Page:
The relationship between mathematics and language: Academic implications for children with specific language impairment and English language learners

Mary Alt, Genesis D. Arizmendi, Carole R. Beal

Research output: Contribution to journalArticle

14 Citations (Scopus)

Abstract

Purpose: The present study examined the relationship between mathematics and language to better understand the nature of the deficit and the academic implications associated with specific language impairment (SLI) and academic implications for English language learners (ELLs). Method: School-age children (N = 61; 20 SLI, 20 ELL, 21 native monolingual English [NE]) were assessed using a norm-referenced mathematics instrument and 3 experimental computer-based mathematics games that varied in language demands. Group means were compared with analyses of variance. Results: The ELL group was less accurate than the NE group only when tasks were language heavy. In contrast, the group with SLI was less accurate than the groups with NE and ELLs on language-heavy tasks and some language-light tasks. Specifically, the group with SLI was less accurate on tasks that involved comparing numerical symbols and using visual working memory for patterns. However, there were no group differences between children with SLI and peers without SLIon language-light mathematics tasks that involved visual working memory for numerical symbols. Conclusion: Mathematical difficulties of children who are ELLs appear to be related to the language demands of mathematics tasks. In contrast, children with SLI appear to have difficulty with mathematics tasks because of linguistic as well as nonlinguistic processing constraints.

Original languageEnglish (US)
Pages (from-to)220-233
Number of pages14
JournalLanguage, Speech, and Hearing Services in Schools
Volume45
Issue number3
DOIs
StatePublished - 2014

Fingerprint

Mathematics
English language
Language
mathematics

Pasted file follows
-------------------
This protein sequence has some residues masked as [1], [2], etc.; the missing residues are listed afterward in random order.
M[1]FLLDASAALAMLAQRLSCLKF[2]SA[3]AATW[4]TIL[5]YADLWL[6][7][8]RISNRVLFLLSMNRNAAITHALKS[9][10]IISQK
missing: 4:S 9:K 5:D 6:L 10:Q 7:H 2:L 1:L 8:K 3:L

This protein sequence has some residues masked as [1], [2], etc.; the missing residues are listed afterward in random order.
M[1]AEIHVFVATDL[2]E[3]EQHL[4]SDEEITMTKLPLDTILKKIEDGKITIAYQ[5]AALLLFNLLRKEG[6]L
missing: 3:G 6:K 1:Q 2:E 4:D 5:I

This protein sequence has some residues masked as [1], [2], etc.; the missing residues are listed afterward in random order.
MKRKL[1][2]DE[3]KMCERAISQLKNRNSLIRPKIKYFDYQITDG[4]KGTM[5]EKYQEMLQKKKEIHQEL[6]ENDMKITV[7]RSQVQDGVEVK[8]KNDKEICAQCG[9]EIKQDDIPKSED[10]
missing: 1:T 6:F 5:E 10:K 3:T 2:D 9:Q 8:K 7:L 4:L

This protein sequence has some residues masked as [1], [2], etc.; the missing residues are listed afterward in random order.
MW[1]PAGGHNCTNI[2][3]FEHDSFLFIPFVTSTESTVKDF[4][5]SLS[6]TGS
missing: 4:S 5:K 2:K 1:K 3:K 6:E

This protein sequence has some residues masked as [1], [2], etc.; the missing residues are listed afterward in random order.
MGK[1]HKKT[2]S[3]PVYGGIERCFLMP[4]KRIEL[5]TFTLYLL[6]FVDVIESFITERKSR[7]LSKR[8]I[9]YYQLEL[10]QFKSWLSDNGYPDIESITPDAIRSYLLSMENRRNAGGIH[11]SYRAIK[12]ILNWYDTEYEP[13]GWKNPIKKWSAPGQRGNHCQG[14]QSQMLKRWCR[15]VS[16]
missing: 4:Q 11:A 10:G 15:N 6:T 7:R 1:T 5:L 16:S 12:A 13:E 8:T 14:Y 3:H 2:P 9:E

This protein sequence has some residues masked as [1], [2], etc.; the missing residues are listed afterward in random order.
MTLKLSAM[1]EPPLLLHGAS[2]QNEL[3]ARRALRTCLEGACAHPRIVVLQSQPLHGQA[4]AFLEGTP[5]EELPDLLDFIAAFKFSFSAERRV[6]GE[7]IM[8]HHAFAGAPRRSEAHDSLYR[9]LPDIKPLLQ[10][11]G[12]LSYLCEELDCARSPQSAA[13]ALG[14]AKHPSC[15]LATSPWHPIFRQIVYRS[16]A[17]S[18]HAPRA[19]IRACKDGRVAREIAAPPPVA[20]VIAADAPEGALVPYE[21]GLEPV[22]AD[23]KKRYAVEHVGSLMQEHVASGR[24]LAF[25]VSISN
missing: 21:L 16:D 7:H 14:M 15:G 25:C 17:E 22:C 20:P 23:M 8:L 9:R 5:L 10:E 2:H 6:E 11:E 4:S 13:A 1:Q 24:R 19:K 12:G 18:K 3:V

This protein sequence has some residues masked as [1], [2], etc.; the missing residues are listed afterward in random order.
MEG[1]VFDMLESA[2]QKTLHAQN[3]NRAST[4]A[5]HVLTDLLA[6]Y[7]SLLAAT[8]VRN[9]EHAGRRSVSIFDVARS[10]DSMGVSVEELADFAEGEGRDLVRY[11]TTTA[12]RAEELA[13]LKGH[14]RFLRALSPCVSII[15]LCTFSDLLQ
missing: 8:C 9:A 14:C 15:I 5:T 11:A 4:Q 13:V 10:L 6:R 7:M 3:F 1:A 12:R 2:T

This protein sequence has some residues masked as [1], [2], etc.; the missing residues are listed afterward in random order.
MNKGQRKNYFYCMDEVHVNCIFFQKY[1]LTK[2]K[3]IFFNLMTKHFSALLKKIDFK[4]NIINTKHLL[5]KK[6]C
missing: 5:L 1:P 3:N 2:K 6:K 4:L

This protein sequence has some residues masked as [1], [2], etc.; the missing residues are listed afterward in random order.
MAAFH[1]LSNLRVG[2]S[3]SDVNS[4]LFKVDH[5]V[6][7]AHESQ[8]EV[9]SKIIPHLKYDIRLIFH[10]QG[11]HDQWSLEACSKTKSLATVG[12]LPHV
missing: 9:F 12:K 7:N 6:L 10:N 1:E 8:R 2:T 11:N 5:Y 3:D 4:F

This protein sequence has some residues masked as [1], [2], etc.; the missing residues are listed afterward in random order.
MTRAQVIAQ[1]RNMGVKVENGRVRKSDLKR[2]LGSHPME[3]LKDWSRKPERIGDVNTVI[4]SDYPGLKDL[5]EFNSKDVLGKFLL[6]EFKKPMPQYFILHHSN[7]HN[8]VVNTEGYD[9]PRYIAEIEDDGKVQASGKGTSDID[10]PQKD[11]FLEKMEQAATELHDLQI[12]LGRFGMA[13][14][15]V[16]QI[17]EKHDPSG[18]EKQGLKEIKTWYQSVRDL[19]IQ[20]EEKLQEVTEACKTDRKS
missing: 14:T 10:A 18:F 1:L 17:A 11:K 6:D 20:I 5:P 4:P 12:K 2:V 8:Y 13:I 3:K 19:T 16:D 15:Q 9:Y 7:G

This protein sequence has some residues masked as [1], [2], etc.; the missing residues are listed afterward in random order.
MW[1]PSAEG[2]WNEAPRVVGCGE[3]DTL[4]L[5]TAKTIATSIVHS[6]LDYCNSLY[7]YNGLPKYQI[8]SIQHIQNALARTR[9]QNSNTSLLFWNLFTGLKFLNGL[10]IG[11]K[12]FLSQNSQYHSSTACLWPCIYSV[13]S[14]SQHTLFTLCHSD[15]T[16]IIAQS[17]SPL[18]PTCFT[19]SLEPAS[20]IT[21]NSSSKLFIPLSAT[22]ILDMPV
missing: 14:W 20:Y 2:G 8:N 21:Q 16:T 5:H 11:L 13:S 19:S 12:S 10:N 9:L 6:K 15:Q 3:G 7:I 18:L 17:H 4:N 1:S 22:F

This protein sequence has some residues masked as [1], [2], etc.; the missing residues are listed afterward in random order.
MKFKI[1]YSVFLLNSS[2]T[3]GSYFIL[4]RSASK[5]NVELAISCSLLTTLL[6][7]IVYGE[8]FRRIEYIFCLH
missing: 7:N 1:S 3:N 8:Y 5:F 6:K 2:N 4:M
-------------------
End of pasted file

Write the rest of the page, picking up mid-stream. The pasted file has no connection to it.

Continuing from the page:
language
Group
English Language Learners
Academic Language
Specific Language Impairment
symbol
Short-Term Memory
language group
Light
deficit
Linguistics

Keywords

  • Children
  • Education
  • English language learners
  • Language
  • Mathematics
  • Specific language impairment

ASJC Scopus subject areas

  • Linguistics and Language
  • Speech and Hearing
  • Language and Linguistics

Cite this

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abstract = "Purpose: The present study examined the relationship between mathematics and language to better understand the nature of the deficit and the academic implications associated with specific language impairment (SLI) and academic implications for English language learners (ELLs). Method: School-age children (N = 61; 20 SLI, 20 ELL, 21 native monolingual English [NE]) were assessed using a norm-referenced mathematics instrument and 3 experimental computer-based mathematics games that varied in language demands. Group means were compared with analyses of variance. Results: The ELL group was less accurate than the NE group only when tasks were language heavy. In contrast, the group with SLI was less accurate than the groups with NE and ELLs on language-heavy tasks and some language-light tasks. Specifically, the group with SLI was less accurate on tasks that involved comparing numerical symbols and using visual working memory for patterns. However, there were no group differences between children with SLI and peers without SLIon language-light mathematics tasks that involved visual working memory for numerical symbols. Conclusion: Mathematical difficulties of children who are ELLs appear to be related to the language demands of mathematics tasks. In contrast, children with SLI appear to have difficulty with mathematics tasks because of linguistic as well as nonlinguistic processing constraints.",
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